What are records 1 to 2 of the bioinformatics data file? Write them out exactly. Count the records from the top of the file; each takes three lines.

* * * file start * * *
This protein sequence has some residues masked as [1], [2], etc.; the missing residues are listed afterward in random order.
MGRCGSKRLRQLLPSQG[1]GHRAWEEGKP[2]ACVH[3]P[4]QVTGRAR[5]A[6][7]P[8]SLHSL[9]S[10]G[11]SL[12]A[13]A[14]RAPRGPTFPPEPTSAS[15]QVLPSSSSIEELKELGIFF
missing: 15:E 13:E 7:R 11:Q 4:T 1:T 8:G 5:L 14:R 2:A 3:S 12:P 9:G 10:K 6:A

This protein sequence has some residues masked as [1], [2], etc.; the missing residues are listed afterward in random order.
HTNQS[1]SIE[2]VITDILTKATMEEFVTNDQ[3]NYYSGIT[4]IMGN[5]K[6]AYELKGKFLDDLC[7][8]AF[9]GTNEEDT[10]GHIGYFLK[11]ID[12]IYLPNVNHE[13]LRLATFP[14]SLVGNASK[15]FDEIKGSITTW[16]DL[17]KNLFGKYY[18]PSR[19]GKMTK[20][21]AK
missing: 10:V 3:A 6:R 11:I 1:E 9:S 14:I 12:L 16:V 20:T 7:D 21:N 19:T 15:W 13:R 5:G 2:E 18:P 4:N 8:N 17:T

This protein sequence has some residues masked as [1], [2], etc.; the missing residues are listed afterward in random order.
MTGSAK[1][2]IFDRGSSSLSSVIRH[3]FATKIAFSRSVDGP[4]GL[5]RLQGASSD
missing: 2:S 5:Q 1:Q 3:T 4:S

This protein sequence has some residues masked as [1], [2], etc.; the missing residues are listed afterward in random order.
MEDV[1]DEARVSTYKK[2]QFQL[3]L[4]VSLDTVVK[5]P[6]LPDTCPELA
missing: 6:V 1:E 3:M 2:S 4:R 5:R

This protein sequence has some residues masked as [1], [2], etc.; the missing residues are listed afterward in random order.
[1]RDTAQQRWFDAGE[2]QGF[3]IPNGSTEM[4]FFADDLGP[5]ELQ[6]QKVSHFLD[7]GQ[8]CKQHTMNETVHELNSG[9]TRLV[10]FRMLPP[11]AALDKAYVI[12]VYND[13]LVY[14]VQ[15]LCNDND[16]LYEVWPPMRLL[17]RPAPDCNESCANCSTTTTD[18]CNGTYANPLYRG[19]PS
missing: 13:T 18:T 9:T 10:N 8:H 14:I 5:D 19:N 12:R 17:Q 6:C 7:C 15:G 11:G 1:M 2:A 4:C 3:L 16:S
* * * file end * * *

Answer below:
This protein sequence has some residues masked as [1], [2], etc.; the missing residues are listed afterward in random order.
MGRCGSKRLRQLLPSQG[1]GHRAWEEGKP[2]ACVH[3]P[4]QVTGRAR[5]A[6][7]P[8]SLHSL[9]S[10]G[11]SL[12]A[13]A[14]RAPRGPTFPPEPTSAS[15]QVLPSSSSIEELKELGIFF
missing: 15:E 13:E 7:R 11:Q 4:T 1:T 8:G 5:L 14:R 2:A 3:S 12:P 9:G 10:K 6:A

This protein sequence has some residues masked as [1], [2], etc.; the missing residues are listed afterward in random order.
HTNQS[1]SIE[2]VITDILTKATMEEFVTNDQ[3]NYYSGIT[4]IMGN[5]K[6]AYELKGKFLDDLC[7][8]AF[9]GTNEEDT[10]GHIGYFLK[11]ID[12]IYLPNVNHE[13]LRLATFP[14]SLVGNASK[15]FDEIKGSITTW[16]DL[17]KNLFGKYY[18]PSR[19]GKMTK[20][21]AK
missing: 10:V 3:A 6:R 11:I 1:E 9:S 14:I 12:L 16:V 20:T 7:D 21:N 19:T 15:W 13:R 5:G 2:E 18:P 4:N 8:N 17:T